• Baitullah Abdali Department of Surgery, Faculty of Medicine, Paktya University, Afghanistan.
  • Khoshal Janatzai Department of Surgery, Faculty of Medicine, Sheikh Zayed University, Afghanistan.


Background: The urinary tract stones include renal (nephrolithiasis), ureter (ureterolithiasis), and urinary bladder stones (cystolithiasis). The knowledge of the mineral composition of the urinary tract stone is important for the treatment, patient education, and to develop preventative strategies. Aim: This study aims to characterize the proportion of different types of urinary tract stones and their chemical composition in Khost province. Material and Methods: A retrospective, the hospital-based study design was used. The stones were analyzed using simple qualitative biochemical tests. A total of 63 patients were included in this study from Sept 2016 to Aug 2019. The stones were checked for the presence of calcium, magnesium, ammonium, oxalate, phosphate, uric acid, and cystine. Results: The results obtained showed the incidence of the kidney (48 stones), ureteric (4 stones), urinary bladder (11 stones) at the age group of 18-75 years (mean 56.2). The incidence in men was higher than women, male to female ratio being 3:1. The chemical analysis of overall stones has shown that 88.21% had mixed compositions, and 11.79% presented a unique composition. The majority of stones obtained from women was cystine (70%) and oxalate (72%) stones, whereas the majority of stones in men were that of calcium oxalate (76%) and uric acid (74%) stones. Eight of the stones were pure of calcium oxalate, five were pure uric acid, 7 were pure cystine, and 43 were mixed stones. Among the mixed stones, oxalate was present in 32 samples (43 of total), calcium was present in 36 samples, uric acid was seen in 17, phosphate was present in 23, and cysteine was present in 14 stones. Conclusion: This study showed that the most common type of mineral composition found in different urinary stones is calcium oxalate (81%), followed by cystine and uric acid. Further broader and large scale studies are required to assess the mineral base of the urinary tract stones in Afghanistan to develop preventive strategies and promote public awareness about dietary recommendations.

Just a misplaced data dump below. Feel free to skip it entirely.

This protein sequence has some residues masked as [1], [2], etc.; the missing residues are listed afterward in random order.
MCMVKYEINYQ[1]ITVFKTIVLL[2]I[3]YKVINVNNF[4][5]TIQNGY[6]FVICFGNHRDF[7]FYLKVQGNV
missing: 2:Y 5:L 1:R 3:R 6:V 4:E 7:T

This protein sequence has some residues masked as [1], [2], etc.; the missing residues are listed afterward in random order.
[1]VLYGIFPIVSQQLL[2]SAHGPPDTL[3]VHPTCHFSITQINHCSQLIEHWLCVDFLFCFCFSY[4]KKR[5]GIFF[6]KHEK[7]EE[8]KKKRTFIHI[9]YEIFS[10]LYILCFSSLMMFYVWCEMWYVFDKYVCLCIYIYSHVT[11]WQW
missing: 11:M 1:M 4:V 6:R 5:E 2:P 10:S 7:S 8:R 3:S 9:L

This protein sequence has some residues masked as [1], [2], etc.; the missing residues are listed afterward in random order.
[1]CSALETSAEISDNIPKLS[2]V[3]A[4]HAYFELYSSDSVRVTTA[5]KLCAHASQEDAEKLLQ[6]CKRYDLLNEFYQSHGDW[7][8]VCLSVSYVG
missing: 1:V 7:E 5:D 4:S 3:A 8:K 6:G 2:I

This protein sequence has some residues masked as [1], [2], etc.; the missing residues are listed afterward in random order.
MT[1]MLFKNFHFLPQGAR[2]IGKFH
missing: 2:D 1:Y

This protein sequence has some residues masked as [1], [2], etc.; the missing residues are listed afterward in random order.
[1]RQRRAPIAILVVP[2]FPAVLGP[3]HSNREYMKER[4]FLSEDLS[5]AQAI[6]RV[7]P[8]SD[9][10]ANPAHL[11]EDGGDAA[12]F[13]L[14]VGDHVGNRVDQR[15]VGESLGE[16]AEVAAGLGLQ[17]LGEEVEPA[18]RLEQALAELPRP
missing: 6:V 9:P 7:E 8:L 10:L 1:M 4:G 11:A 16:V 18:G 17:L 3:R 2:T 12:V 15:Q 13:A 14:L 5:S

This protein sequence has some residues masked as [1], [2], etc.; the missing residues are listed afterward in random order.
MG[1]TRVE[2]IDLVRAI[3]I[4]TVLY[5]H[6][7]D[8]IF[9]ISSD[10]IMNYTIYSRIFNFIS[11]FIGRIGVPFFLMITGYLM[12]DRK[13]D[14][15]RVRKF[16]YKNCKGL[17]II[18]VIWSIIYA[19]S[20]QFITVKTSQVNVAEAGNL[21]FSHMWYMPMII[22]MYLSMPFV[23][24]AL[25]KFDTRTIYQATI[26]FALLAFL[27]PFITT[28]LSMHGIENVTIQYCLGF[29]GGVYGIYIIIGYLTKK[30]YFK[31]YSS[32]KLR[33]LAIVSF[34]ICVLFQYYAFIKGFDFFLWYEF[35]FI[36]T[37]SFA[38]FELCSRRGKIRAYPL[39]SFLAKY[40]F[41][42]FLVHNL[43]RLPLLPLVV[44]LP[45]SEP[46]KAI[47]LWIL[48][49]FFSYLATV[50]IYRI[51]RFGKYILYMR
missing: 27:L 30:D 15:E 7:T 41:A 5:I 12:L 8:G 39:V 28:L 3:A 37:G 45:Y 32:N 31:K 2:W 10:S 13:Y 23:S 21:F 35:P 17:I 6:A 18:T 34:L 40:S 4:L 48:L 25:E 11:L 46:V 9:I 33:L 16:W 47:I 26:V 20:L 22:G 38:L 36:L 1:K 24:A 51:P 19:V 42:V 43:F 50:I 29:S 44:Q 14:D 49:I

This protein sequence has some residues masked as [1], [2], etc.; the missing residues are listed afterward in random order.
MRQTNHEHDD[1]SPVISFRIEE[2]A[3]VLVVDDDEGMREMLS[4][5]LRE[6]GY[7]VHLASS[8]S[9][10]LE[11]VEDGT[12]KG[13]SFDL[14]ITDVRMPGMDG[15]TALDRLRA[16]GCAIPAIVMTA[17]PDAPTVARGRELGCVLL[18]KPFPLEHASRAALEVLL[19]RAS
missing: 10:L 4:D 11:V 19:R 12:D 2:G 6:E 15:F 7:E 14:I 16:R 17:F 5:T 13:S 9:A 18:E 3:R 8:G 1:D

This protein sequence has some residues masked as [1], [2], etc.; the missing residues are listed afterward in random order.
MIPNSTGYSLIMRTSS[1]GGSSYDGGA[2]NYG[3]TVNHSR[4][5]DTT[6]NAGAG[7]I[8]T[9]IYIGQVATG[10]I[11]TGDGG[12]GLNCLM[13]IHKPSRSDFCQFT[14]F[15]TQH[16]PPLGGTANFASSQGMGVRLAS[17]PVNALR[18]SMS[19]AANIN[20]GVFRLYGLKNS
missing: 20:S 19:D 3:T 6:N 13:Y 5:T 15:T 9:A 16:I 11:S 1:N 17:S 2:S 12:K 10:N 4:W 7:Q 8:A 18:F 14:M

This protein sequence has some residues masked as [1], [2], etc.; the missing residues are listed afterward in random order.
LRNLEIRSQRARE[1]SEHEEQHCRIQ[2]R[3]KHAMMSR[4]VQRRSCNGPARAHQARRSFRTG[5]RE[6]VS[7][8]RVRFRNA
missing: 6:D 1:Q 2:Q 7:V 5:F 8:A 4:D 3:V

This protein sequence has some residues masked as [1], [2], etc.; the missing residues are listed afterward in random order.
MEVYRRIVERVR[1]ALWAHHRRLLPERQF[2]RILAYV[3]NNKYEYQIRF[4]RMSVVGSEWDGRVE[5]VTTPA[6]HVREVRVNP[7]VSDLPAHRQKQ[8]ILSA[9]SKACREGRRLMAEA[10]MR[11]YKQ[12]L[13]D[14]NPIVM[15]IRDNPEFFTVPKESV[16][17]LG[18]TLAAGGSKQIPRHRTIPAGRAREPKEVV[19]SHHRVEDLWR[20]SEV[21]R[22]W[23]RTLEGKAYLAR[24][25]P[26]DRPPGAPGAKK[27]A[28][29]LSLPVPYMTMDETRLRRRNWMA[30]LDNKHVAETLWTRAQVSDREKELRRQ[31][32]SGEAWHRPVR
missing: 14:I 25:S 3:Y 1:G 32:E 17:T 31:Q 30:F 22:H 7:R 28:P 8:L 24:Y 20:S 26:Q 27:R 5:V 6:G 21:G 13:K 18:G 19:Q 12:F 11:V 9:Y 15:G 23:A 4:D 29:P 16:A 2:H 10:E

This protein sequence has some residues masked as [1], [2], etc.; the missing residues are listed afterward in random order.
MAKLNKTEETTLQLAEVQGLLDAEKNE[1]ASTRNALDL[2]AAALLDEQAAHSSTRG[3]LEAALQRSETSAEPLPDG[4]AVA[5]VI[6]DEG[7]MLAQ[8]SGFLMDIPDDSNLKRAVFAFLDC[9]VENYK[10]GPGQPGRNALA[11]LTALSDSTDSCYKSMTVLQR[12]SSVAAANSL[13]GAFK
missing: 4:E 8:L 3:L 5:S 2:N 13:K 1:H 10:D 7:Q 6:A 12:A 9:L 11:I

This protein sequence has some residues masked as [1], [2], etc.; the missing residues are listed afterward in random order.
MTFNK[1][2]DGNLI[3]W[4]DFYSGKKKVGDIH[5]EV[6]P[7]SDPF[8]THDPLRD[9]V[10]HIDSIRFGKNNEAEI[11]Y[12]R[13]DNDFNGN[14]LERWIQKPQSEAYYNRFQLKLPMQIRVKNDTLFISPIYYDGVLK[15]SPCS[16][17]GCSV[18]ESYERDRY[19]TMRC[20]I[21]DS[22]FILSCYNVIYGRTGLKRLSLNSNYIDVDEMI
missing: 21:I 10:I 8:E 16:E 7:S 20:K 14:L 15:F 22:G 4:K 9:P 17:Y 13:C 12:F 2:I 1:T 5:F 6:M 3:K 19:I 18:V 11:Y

Keywords: Urinary tract stones, Mineral composition, Calcium oxalate


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Abdali, B., and K. Janatzai. “THE MINERAL COMPOSITION OF URINARY TRACT STONES IN KHOST, AFGHANISTAN”. Journal of Applied Pharmaceutical Sciences and Research, June 2020, pp. 14-16, doi:10.31069/japsr.v3i1.4.
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